Named Ranges – VBA properties & actions

VBA Code Snippets

Named Ranges are a very useful feature of Excel, but a lot of users do not know why or how to use them.  This post is not about how to use Named Ranges, but specifically how to create, delete and manage Named Ranges automatically with VBA.

Create Named Ranges

Named Ranges can be created at the Worksheet or the Workbook level.

'Create Named Range - at the workbook level Method 1
 ThisWorkbook.Worksheets("Sheet1").Range("$A$1:$B$5").Name = "Range1"

 'Create Named Range - at the workbook level Method 2
 ThisWorkbook.Names.Add Name:="Range1", RefersTo:="=Sheet1!$C$1:$D$5"

 'Create Named Range - at the worksheet level Method 1
 ThisWorkbook.Worksheets("Sheet1").Names.Add Name:="Range1", RefersTo:="=Sheet1!$C$1:$D$5"

Delete Named Ranges

'Delete Named Range
 Names("Range1").Delete

Change visibility of Named Ranges

'Hide Named Ranges from the Name Manager
Names("Range1").Visible = False


 'Make the Named Range visible in the Name Manager
 Names("Range1").Visible = True

Looping through each Named Range

'Loop through each Named Range
 Dim NamedRange As Name
 For Each NamedRange In ActiveWorkbook.Names
     MsgBox NamedRange.Name & " : " & NamedRange.RefersTo
 Next

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Create Named Ranges automatically from ranges

It is possible to automatically create a named range based on the cells to the left, top, right or bottom of another cell.  In this example below cells A1 – C1 will become the names for the Ranges A2-A10, B2-B10 and C2-C10.

'Create Named Ranges automatically from ranges
ActiveSheet.Range("A1:C10").CreateNames Top:=True

'Create Named Ranges automatically from the selection
Selection.CreateNames Top:=True

Depending on the location of the names we can use the following settings:

Left:=True
Top:=True
Bottom:=True
Right:=True

The “Print_Area”

If we set a print area using the standard Excel Ribbon: Page Layout -> Print Area -> Set Print Area this will automatically create a named range called “Print_Area”.  This is a reserved name which is purely for the print area.  Therefore, we can control the Print_Area like any other named range, we just have to use the correct name.  But we need to be aware that the Print_Area is a worksheet level item, as each worksheet can have it’s own print area.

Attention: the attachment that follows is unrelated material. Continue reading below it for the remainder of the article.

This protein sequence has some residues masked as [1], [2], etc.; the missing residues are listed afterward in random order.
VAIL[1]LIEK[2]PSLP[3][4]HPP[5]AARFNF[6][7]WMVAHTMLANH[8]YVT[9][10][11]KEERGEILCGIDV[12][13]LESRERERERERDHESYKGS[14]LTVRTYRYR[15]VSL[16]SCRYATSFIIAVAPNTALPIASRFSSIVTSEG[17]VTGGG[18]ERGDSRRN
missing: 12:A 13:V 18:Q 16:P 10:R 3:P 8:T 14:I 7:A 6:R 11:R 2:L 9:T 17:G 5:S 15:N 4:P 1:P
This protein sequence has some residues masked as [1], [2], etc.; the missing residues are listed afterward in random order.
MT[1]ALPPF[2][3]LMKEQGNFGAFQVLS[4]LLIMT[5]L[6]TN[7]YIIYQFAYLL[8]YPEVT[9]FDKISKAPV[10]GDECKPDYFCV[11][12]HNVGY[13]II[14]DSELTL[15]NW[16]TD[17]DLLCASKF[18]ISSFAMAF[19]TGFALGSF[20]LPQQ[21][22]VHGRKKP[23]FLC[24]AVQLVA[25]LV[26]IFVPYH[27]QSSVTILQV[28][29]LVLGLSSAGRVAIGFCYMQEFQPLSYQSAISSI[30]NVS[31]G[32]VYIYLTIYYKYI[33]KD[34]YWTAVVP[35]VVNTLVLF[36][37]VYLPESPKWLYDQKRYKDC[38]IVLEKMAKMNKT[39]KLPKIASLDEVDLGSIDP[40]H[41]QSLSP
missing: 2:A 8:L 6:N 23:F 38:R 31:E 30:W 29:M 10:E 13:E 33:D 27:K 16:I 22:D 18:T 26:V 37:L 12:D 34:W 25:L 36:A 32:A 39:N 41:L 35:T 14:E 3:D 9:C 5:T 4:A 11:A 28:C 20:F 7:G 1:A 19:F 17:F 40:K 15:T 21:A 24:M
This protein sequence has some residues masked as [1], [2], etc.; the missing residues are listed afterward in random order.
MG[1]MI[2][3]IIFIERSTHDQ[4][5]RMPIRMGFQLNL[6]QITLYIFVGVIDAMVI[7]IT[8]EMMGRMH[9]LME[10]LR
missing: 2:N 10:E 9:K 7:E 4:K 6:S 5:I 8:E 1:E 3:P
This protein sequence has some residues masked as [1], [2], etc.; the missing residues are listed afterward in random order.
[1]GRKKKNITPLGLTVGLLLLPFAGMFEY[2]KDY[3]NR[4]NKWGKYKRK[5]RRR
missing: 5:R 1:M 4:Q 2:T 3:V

'Create a Print_Area - Method 1
ThisWorkbook.Worksheets("Sheet1").Names.Add Name:="Print_Area", RefersTo:="=Sheet1!$C$1:$D$5"

'Create a Print_Area - Method 2
ActiveSheet.PageSetup.PrintArea = "$C$1:$D$5"

'Clear the Print_Area
ActiveSheet.PageSetup.PrintArea = ""

Don’t forget:

If you’ve found this post useful, or if you have a better approach, then please leave a comment below.

Do you need help adapting this to your needs?

I’m guessing the examples in this post didn’t exactly meet your situation.  We all use Excel differently, so it’s impossible to write a post that will meet everybody’s needs.  By taking the time to understand the techniques and principles in this post (and elsewhere on this site) you should be able to adapt it to your needs.

But, if you’re still struggling you should:

  1. Read other blogs, or watch YouTube videos on the same topic.  You will benefit much more by discovering your own solutions.
  2. Ask the ‘Excel Ninja’ in your office.  It’s amazing what things other people know.
  3. Ask a question in a forum like Mr Excel, or the Microsoft Answers Community.  Remember, the people on these forums are generally giving their time for free.  So take care to craft your question, make sure it’s clear and concise.  List all the things you’ve tried, and provide screenshots, code segments and example workbooks.
  4. Use Excel Rescue, who are my consultancy partner.   They help by providing solutions to smaller Excel problems.

What next?
Don’t go yet, there is plenty more to learn on Excel Off The Grid.  Check out the latest posts:

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